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J Neurosurg Spine. 2018 Jan;28(1):119-126. doi: 10.3171/2017.5.SPINE1734. Epub 2017 Nov 10.

Influence of catastrophizing, anxiety, and depression on in-hospital opioid consumption, pain, and quality of recovery after adult spine surgery.

Author information

1
Departments of1Anesthesiology and.
2
2Neurosurgery, University of Virginia, Charlottesville, Virginia; and.
3
3Department of Epidemiology, Columbia University, New York, New York.

Abstract

OBJECTIVE Perception of perioperative pain is influenced by various psychological factors. The aim of this study was to determine the impact of catastrophizing, anxiety, and depression on in-hospital opioid consumption, pain scores, and quality of recovery in adults who underwent spine surgery. METHODS Patients undergoing spine surgery were enrolled in this study, and the preoperatively completed questionnaires included the verbal rating scale (VRS), Pain Catastrophizing Scale (PCS), Hospital Anxiety and Depression Scale (HADS), and Oswestry Disability Index (ODI). Quality of recovery was assessed using the 40-item Quality of Recovery questionnaire (QoR40). Opioid consumption and pain scores according to the VRS were recorded daily until discharge. RESULTS One hundred thirty-nine patients were recruited for the study, and 101 completed the QoR40 assessment postoperatively. Patients with higher catastrophizing scores were more likely to have higher maximum pain scores postoperatively (estimate: 0.03, SE: 0.01, p = 0.02), without increased opioid use (estimate: 0.44, SE: 0.27, p = 0.11). Preoperative anxiety (estimate: 1.18, SE: 0.65, p = 0.07) and depression scores (estimate: 1.06, SE: 0.71, p = 0.14) did not correlate with increased postoperative opioid use; however, patients with higher preoperative depression scores had lower quality of recovery after surgery (estimate: -1.9, SE: 0.56, p < 0.001). CONCLUSIONS Catastrophizing, anxiety, and depression play important roles in modulating postoperative pain. Preoperative evaluation of these factors, utilizing a validated tool, helps to identify patients at risk. This might allow for earlier psychological intervention that could reduce pain severity and improve the quality of recovery.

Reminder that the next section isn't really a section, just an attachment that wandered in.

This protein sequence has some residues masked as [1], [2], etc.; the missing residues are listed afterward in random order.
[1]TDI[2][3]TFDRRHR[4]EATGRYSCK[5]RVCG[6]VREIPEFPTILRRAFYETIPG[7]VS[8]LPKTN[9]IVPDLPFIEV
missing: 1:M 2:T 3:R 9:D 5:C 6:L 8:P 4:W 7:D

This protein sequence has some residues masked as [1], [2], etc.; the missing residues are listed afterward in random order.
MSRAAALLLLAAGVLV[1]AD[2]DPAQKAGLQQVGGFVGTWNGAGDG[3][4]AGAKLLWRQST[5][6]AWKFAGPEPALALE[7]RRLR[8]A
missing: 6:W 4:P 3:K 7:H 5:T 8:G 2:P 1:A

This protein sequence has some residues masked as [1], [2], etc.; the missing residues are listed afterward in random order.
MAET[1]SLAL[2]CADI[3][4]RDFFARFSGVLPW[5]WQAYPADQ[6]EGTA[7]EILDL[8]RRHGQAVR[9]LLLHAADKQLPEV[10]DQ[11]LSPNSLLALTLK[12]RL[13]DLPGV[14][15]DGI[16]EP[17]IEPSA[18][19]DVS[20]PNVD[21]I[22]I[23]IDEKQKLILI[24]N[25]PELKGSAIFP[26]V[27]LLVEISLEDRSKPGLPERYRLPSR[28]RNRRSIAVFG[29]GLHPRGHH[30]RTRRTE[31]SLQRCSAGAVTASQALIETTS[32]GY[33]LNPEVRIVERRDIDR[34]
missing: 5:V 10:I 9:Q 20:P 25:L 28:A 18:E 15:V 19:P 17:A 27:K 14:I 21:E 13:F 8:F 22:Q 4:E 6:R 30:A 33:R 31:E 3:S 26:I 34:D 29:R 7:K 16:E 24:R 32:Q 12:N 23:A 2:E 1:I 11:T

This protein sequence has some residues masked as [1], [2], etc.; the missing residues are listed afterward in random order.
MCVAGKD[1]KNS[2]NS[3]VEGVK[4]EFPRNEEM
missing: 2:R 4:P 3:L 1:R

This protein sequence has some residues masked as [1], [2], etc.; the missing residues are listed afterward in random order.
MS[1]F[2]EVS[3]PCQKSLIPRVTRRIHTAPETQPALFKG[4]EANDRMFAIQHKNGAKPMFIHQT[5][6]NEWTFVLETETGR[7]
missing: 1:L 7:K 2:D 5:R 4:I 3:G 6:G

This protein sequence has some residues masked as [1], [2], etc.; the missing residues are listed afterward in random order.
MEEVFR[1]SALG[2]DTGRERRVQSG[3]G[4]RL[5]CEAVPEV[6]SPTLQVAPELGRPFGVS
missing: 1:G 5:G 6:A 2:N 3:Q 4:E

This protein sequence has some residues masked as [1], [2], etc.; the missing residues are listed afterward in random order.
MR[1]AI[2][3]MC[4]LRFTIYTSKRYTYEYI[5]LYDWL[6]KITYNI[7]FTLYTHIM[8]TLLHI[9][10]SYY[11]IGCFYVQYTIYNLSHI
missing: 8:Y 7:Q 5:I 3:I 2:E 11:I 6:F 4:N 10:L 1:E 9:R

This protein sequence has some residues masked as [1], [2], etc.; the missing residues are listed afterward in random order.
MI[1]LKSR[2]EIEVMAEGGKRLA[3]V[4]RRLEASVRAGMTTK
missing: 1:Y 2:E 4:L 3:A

KEYWORDS:

ASA = American Society of Anesthesiologists; CBT = cognitive behavioral therapy; HADS = Hospital Anxiety and Depression Scale; ICU = intensive care unit; LMM = linear mixed effects model; ODI = Oswestry Disability Index; PACU = post-anesthesia care unit; PCA = patient-controlled analgesia; PCS = Pain Catastrophizing Scale; QoR40 = 40-item quality of recovery questionnaire; VRS = verbal rating scale; anxiety; depression; pain catastrophizing; spine surgery

PMID:
29125426
PMCID:
PMC5772650
DOI:
10.3171/2017.5.SPINE1734
[Indexed for MEDLINE]
Free PMC Article

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